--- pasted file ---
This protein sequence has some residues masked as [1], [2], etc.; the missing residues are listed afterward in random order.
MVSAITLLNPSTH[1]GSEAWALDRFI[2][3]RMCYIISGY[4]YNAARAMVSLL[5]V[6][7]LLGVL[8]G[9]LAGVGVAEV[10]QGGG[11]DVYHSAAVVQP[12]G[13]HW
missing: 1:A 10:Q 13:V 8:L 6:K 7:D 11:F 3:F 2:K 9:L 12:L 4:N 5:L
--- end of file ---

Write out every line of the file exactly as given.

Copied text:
This protein sequence has some residues masked as [1], [2], etc.; the missing residues are listed afterward in random order.
MVSAITLLNPSTH[1]GSEAWALDRFI[2][3]RMCYIISGY[4]YNAARAMVSLL[5]V[6][7]LLGVL[8]G[9]LAGVGVAEV[10]QGGG[11]DVYHSAAVVQP[12]G[13]HW
missing: 1:A 10:Q 13:V 8:L 6:K 7:D 11:F 3:F 2:K 9:L 12:L 4:N 5:L